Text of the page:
Coronavirus/COVID-19 Milford Business Bulletin Board

The Town of Milford aims to keep businesses connected and informed during this unprecedented and uncertain time. The Coronavirus/COVID-19 pandemic has impacted the business community in immeasurable ways. In order to provide businesses access to information and financial resources, the Town of Milford provides this Business Bulletin Board. The newest entries will appear at the top of the page. 

NEW October 19, 2020

Governor Chris Sununu has authorized the allocation and expenditure of $100 million from the CARES Act Coronavirus Relief Fund (“flex funds”) for Main Street Relief Fund 2.0 (MSRF 2.0) in order to continue providing economic support to New Hampshire small businesses suffering from business interruptions as a result of COVID-19.  The Governor also announced that the state is adding $50 million of CARES Act funding to the NH Unemployment Trust Fund to hold off unemployment taxes businesses must pay when the trust fund drops below certain levels.  Bob Sanders at New Hampshire Business Review (NHBR) gives a terrific explanation of what this means for New Hampshire businesses.  Please read below.  Roughly $100 million of the $1.25 billion of CARES Act funding allotted to New Hampshire remains undesignated for contingencies.  Per the Feds, the resources must be fully committed by December 30, 2020. The Seacoast Chamber Alliance, using CARES Act funding, seeks to assist area businesses with six targeted strategies.  The effort will target Chamber and non-Chamber businesses.  Preliminary details are below with more to follow next week. Finally, if your company is hiring, please avail yourself of NHES’s Job Search Portal. Details below. 

See Governor Sununu’s announcement beginning at the 13:40-minute mark regarding the Main Street Relief Program 2.0 here:  Main Street Relief Program 2.0

Main Street Relief Fund 2.0

MSRF 2.0 supports both (1) businesses that did not receive grants from the initial round of MSRF or the General Assistance & Preservation (GAP) Fund, and (2) businesses that received grants of less than the maximum $350,000 from the initial round of MSRF or the GAP Fund, if eligible according to the criteria described below. Businesses that received a Self Employed Livelihood Fund (SELF) grant are not eligible for MSRF 2.0.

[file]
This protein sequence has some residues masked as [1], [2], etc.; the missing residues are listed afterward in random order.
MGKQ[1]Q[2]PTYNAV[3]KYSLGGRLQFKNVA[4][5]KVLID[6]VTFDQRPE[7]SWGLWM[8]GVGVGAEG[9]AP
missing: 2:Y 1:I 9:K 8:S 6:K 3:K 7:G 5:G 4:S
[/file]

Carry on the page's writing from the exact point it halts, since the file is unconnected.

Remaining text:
The $100 million MSRF 2.0 will be shared among new recipients and prior recipients of MSRF and GAP Fund grants using a pro-rata formula based on gross receipts losses adjusted for other COVID-19-related funding received from all sources, including all grants received from GOFERR flex funds programs. MSRF 2.0 grants will be offset by GOFERR program grants previously received on a dollar-for-dollar basis, including, particularly, from the initial round of MSRF and the GAP Fund. The maximum amount received from MSRF 2.0 cannot exceed $350,000, including grants received from the initial round of MSRF and the GAP Fund.

Important Dates & Timeline:

  • Application Period: October 19, 2020 – October 30, 2020
  • Deadline to Submit Completed Application: 4:00 PM on October 30, 2020

Eligibility Criteria:

For a business (or group of affiliated businesses*) to qualify for MSRF 2.0, it must:

  • Be a for-profit business;
  • Have its principal business office in New Hampshire;
  • Have typically employed at least one non-owner W-2 employee before COVID-19;
  • Have been in operation since at least May 29, 2019;
  • Anticipate a loss of gross receipts from 2019 to 2020 due to COVID-19;
  • Have total 2019 gross receipts of less than $20 million;
  • Have received a total of less than $350,000 from the initial round of MSRF or the GAP Fund, if a prior recipient;
  • Not be currently in bankruptcy;
  • Not have permanently closed; and  
  • Not have received a Self Employed Livelihood Fund (SELF) grant.

 In addition, the following types of businesses are not eligible for MSRF 2.0:

  • Nonprofit organizations;
  • Agriculture businesses;
  • Childcare providers;